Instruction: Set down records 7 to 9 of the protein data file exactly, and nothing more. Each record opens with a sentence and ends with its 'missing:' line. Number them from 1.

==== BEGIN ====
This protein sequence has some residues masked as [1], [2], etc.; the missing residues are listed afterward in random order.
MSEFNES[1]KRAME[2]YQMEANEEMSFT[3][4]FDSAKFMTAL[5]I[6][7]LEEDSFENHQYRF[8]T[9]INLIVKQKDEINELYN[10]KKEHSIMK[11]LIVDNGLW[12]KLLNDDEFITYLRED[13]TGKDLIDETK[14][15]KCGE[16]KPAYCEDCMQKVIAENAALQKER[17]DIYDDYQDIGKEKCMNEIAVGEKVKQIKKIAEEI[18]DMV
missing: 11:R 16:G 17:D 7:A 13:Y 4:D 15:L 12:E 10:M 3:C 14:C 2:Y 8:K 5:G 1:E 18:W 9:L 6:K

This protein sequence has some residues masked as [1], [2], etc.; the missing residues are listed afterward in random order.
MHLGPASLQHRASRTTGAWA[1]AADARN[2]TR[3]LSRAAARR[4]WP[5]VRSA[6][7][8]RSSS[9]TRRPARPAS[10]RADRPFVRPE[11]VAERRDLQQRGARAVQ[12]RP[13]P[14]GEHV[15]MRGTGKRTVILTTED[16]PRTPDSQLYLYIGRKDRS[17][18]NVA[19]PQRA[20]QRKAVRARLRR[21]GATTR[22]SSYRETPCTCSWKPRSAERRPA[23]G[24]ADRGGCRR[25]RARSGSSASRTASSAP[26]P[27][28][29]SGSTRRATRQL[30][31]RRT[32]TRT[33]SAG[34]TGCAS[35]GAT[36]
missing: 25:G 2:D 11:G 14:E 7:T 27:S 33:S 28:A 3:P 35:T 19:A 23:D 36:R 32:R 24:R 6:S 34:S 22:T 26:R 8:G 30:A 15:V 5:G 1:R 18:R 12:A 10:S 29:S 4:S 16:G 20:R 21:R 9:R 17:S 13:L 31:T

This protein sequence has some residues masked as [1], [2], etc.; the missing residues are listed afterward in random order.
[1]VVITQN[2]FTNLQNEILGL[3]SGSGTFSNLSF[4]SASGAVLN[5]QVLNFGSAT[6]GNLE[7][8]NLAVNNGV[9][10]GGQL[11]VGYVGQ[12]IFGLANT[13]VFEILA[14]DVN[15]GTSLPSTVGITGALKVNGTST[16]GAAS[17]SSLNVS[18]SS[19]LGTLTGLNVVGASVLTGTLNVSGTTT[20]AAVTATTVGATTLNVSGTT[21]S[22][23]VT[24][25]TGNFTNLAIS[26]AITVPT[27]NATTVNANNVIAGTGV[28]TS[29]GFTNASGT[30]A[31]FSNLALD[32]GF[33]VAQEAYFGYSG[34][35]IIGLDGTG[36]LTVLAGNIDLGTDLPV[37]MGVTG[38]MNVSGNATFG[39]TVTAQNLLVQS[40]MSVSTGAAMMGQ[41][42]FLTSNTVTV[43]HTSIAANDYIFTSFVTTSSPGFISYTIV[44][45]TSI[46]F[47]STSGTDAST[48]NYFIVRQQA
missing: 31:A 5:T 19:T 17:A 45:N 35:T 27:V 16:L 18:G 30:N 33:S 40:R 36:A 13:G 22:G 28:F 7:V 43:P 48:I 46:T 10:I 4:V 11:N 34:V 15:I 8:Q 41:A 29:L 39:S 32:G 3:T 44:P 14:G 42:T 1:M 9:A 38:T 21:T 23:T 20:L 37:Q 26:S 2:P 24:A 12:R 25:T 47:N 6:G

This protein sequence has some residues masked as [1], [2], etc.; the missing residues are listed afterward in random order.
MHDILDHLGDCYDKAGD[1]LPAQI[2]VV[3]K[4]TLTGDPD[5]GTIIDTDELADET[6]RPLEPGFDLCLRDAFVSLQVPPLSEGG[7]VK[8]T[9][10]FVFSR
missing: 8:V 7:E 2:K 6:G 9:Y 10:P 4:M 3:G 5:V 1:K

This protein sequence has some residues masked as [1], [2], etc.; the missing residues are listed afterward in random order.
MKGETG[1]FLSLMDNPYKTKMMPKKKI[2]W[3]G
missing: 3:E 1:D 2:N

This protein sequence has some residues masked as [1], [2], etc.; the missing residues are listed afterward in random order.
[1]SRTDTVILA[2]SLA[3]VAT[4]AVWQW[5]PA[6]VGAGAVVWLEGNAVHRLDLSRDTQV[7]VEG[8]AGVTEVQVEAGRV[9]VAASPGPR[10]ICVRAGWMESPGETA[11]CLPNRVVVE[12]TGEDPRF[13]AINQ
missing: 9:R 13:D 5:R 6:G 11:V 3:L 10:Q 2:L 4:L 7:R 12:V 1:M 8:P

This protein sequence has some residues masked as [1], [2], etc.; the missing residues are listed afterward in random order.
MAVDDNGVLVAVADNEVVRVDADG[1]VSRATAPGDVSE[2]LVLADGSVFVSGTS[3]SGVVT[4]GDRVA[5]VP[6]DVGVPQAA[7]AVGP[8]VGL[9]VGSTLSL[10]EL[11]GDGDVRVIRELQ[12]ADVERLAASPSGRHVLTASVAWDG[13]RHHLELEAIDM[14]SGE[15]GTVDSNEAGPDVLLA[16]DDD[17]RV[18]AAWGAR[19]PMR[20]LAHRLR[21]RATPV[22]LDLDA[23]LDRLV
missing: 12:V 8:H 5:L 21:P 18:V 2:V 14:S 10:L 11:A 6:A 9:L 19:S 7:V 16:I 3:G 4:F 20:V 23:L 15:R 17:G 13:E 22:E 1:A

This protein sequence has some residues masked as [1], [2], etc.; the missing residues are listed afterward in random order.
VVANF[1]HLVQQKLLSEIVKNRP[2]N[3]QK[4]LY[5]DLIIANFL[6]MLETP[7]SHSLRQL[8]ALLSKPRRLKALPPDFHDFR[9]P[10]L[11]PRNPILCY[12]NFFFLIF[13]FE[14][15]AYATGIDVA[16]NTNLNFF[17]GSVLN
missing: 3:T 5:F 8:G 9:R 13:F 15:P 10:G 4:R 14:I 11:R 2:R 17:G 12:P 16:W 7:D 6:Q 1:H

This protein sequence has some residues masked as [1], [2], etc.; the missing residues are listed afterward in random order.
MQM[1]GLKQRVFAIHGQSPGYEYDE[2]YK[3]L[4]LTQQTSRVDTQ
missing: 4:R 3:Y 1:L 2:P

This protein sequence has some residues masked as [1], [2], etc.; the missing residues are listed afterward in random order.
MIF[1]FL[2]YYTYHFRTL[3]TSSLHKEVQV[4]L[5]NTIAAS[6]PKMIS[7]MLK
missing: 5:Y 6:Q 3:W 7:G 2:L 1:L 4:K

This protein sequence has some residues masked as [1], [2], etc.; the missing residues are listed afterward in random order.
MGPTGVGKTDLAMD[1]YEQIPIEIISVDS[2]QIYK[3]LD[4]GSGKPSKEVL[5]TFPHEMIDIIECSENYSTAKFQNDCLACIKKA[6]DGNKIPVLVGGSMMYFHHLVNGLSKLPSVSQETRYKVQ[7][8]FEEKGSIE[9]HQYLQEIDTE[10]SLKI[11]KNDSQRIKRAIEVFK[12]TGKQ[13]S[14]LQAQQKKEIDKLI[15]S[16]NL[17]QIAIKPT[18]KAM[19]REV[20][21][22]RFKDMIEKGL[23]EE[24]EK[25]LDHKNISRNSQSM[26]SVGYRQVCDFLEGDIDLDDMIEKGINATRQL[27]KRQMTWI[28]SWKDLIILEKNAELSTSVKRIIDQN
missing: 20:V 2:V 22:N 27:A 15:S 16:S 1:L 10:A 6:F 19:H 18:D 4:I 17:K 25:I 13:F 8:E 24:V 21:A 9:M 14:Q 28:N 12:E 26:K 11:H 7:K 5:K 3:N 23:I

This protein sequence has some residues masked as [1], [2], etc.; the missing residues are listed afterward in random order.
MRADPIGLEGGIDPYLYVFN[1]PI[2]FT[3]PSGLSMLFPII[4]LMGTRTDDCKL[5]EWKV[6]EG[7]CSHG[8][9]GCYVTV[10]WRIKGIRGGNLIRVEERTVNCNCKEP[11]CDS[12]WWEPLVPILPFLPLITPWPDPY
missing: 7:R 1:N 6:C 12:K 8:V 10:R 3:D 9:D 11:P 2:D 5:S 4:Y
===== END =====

This protein sequence has some residues masked as [1], [2], etc.; the missing residues are listed afterward in random order.
MAVDDNGVLVAVADNEVVRVDADG[1]VSRATAPGDVSE[2]LVLADGSVFVSGTS[3]SGVVT[4]GDRVA[5]VP[6]DVGVPQAA[7]AVGP[8]VGL[9]VGSTLSL[10]EL[11]GDGDVRVIRELQ[12]ADVERLAASPSGRHVLTASVAWDG[13]RHHLELEAIDM[14]SGE[15]GTVDSNEAGPDVLLA[16]DDD[17]RV[18]AAWGAR[19]PMR[20]LAHRLR[21]RATPV[22]LDLDA[23]LDRLV
missing: 12:V 8:H 5:L 21:P 18:V 2:V 14:S 10:L 11:A 6:A 9:L 19:S 7:V 16:I 3:G 4:F 20:V 23:L 15:R 17:G 13:E 22:E 1:A

This protein sequence has some residues masked as [1], [2], etc.; the missing residues are listed afterward in random order.
VVANF[1]HLVQQKLLSEIVKNRP[2]N[3]QK[4]LY[5]DLIIANFL[6]MLETP[7]SHSLRQL[8]ALLSKPRRLKALPPDFHDFR[9]P[10]L[11]PRNPILCY[12]NFFFLIF[13]FE[14][15]AYATGIDVA[16]NTNLNFF[17]GSVLN
missing: 3:T 5:F 8:G 9:R 13:F 15:P 10:G 4:R 14:I 11:R 2:R 17:G 12:P 16:W 7:D 6:Q 1:H

This protein sequence has some residues masked as [1], [2], etc.; the missing residues are listed afterward in random order.
MQM[1]GLKQRVFAIHGQSPGYEYDE[2]YK[3]L[4]LTQQTSRVDTQ
missing: 4:R 3:Y 1:L 2:P